HOLLYWOOD INK-SLINGER ANDREW OYE: ONCE AND FOR ALL, PREMISE AND THEME ARE COUSINS NOT TWINS
BY ANDREW OYE
Attention, fellow screenwriters, storytellers, and film and TV producers. Ready for a game-changing, industry-shifting announcement? (Okay, maybe not so much, but I start all of my ‘Once And For All’ articles this way.) Premise and Theme Are Cousins Not Twins.
When describing or pitching movie or TV projects, story buzzwords help relay (and, hopefully, sell) an idea (and make us sound like we know what we’re talking about): concept, genre, premise and theme. For some less experienced writers, these terms, particularly the latter two terms, are difficult to define or differentiate. Some have even asked: Are premise and theme the same?
In my estimation, premise and theme are related (i.e., cousins) but not the same (i.e., twins). In fact, all of the aforementioned terms can be “related,” in the sense that they all serve in describing aspects of a story in a full-scale pitch.
The premise is the subject of a story, while the theme is the meaning extracted from the story. In essence, the premise is what the story is about, while the theme is what the story is REALLY about. In my article “Once And For All, ‘High Concept’ Is A Noun Not An Adjective,” I state that the concept is the “main idea” of a story, which is closely linked to premise.
The premise often lives in the “logline”— the industry term for a brief pitch of a story (preferably in a single sentence). In the examples from my “High Concept” article, I offer three basic concepts that can be developed into story premises: A woman goes on a journey. A man lands in danger. A family rediscovers love.
To develop basic concepts into premises, we bolster them with the specifics of our unique stories. To extract value from the premises, we explore themes— in the form of deeper meanings or overarching messages that permeate the stories we choose to tell— which, in turn, helps to structure our logline pitches.
The ABCs of building a logline: A (Who?) + B (Does/Experiences What?) + C (Why, Where, When, How, or Then What?). In my ABC equation: The A and the B combine to form the premise, strengthened by the hook, the C— this is also where one might expound on the theme. I specify “might,” because the theme is not always included in a written logline; sometimes, it is merely shared as part of a verbal pitch to drive home the soul or raison d’être of a story.
PITCH EXAMPLE 1
Genre: “It is a broad comedy.”
Premise: “A neurotic, slow-lane driver goes on a cross-country journey but realizes the one thing she seeks was left on the kitchen counter.”
Theme: “The story shows ‘home is where the heart is,’ or ‘we already have everything we need,’ or ‘you don’t have to travel far to experience a journey.’”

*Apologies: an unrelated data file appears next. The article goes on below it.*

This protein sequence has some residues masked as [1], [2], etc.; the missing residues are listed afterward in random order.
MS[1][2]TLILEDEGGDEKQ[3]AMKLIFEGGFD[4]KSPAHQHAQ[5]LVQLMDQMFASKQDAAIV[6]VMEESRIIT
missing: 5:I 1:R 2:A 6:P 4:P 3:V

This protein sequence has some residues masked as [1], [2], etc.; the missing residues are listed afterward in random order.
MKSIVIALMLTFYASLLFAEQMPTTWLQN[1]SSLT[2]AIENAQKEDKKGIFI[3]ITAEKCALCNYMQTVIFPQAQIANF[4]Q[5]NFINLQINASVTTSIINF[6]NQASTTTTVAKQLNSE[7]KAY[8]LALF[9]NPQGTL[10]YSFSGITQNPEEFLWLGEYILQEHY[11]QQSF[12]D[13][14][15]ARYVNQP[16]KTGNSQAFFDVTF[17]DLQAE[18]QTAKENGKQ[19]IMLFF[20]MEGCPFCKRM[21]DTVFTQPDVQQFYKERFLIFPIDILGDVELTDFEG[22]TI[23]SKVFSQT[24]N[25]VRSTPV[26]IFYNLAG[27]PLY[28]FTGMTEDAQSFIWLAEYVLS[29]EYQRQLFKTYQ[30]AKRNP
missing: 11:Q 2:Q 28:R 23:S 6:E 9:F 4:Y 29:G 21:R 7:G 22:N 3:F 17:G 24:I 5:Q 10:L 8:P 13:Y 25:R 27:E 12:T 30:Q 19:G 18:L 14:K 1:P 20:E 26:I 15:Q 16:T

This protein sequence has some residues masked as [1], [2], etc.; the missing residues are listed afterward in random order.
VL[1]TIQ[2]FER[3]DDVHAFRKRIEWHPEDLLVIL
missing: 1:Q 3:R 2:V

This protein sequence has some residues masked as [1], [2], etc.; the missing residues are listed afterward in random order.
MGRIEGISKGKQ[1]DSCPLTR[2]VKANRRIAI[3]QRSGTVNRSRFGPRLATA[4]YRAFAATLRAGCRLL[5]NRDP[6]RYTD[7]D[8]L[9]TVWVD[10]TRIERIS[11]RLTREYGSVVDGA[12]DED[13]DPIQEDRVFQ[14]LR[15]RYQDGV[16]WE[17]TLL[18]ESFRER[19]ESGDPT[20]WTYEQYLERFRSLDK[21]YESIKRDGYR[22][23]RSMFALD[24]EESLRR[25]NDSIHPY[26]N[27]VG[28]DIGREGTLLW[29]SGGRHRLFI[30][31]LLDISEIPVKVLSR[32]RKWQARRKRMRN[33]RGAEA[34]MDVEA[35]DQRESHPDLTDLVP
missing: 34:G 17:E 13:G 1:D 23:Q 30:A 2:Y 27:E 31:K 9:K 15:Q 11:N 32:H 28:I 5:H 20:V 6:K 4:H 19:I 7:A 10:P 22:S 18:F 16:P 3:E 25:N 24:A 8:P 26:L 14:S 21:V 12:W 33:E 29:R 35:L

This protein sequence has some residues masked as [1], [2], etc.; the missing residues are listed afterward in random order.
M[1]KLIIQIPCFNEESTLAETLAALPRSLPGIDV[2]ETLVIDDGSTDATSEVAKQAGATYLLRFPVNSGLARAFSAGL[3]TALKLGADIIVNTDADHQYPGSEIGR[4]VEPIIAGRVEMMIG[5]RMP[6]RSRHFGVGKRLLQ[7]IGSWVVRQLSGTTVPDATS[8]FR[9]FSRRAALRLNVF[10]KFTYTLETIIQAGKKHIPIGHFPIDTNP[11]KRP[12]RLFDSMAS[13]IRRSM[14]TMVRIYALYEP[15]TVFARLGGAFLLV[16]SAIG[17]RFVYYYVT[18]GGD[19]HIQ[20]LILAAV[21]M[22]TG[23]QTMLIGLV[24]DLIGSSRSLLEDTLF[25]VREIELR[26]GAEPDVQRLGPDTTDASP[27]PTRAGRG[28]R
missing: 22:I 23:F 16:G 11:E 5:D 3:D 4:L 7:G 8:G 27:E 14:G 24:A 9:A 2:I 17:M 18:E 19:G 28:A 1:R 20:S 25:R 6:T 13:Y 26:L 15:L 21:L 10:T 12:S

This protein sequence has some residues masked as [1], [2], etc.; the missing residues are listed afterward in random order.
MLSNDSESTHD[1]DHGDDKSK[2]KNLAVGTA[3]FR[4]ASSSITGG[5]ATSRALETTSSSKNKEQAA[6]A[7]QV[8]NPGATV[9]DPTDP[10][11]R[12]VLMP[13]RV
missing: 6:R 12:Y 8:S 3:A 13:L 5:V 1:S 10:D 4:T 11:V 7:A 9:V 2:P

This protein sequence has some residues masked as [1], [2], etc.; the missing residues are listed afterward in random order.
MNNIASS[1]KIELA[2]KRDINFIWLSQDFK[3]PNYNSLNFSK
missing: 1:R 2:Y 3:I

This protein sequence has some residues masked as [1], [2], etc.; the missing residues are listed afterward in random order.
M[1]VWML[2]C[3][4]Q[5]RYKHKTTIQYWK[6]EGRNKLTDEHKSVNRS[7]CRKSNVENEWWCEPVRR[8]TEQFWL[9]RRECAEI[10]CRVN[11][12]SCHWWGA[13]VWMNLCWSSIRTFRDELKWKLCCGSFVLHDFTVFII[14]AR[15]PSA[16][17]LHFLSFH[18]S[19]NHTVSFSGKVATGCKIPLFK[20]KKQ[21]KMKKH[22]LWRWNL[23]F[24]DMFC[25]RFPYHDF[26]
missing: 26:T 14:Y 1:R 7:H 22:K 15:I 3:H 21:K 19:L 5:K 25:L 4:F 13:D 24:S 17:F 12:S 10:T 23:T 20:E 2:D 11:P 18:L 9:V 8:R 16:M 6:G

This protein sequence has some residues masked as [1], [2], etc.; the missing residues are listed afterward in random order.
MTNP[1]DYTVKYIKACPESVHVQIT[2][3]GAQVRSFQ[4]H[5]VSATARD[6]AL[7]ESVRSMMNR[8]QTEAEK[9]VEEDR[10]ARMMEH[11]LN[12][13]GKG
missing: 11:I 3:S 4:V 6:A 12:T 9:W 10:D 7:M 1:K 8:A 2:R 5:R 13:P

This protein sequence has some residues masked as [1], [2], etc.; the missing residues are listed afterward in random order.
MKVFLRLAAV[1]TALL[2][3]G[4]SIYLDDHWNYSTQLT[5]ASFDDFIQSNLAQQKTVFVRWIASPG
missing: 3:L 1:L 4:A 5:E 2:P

PITCH EXAMPLE 2
Genre: “It is a contemporary thriller.”
Premise: “A high-profile CEO lands in danger when he realizes a telecom business deal could lead to billions…and the end of the world.”
Theme: “The story shows ‘simple decisions can have complicated consequences,’ or ‘wealth tempts us,’ or ‘for some, too much is never enough.’”
PITCH EXAMPLE 3
Genre: “It is an inspirational animation.”
Premise: “A dysfunctional family rediscovers love at a baby-animal petting zoo, where they realize animals are treated better than they treat each other.”
Theme: “The story shows ‘love is universal,’ or ‘compassion applies to all creatures,’ or ‘animals can actually teach/train humans.’”
In the example pitches, the premise proposes story content, while the theme summarizes notions that characters (and audiences) confront, discover or analyze. Basically, every story we tell raises and answers questions. The premise answers the smaller (read: specific) question(s)— “What if?” The theme answers the larger (read: broader) question(s)— “So what?”
A base-level breakdown of the four general story descriptors:
Concept = Idea
What is your story about?
Genre = Type
What kind of story is it— Action, Comedy, Horror, Thriller, Science Fiction or Drama?
Premise = Proposition
Which “What if?” question(s) drives your particular story?
Theme = Message
Which notions/beliefs are tested or explored in your story?
At some point, all the terms interact and intertwine like a “functional family.” They influence each other, but each plays its role. So, when you’re marketing, pitching or describing your story, introduce family members by their proper names. “Meet my cousins: Concept, Genre, Premise and Theme. Each has his or her individual personality, which adds to the family portrait I’ll paint in my script or screenplay pitch.”
In summation, premise and theme share a similar bloodline, not identical bone structure. A premise indicates how a story unfolds. A theme is a truth hidden in the folds of the story. Sometimes, writers start with a theme then build a story premise around it. Other times, writers uncover a theme (or several themes) from a story after it has been written.
So, write stories with a mission— to “show and tell” in your premises what others will ultimately “see and hear” in your themes, as they “watch and learn” from your art.
As always, this is simply my opinion amid the semantics smorgasbord, and others may view this subject differently. We can respect each other, while focusing on what is important – telling (and filling up on) delicious stories. Mmm.
Andrew Oye is a Hollywood screenwriter, producer, director, playwright and novelist. A media-sports-entertainment company CEO, the Vanderbilt University graduate earned a Masters in Communications-Journalism from Stanford University.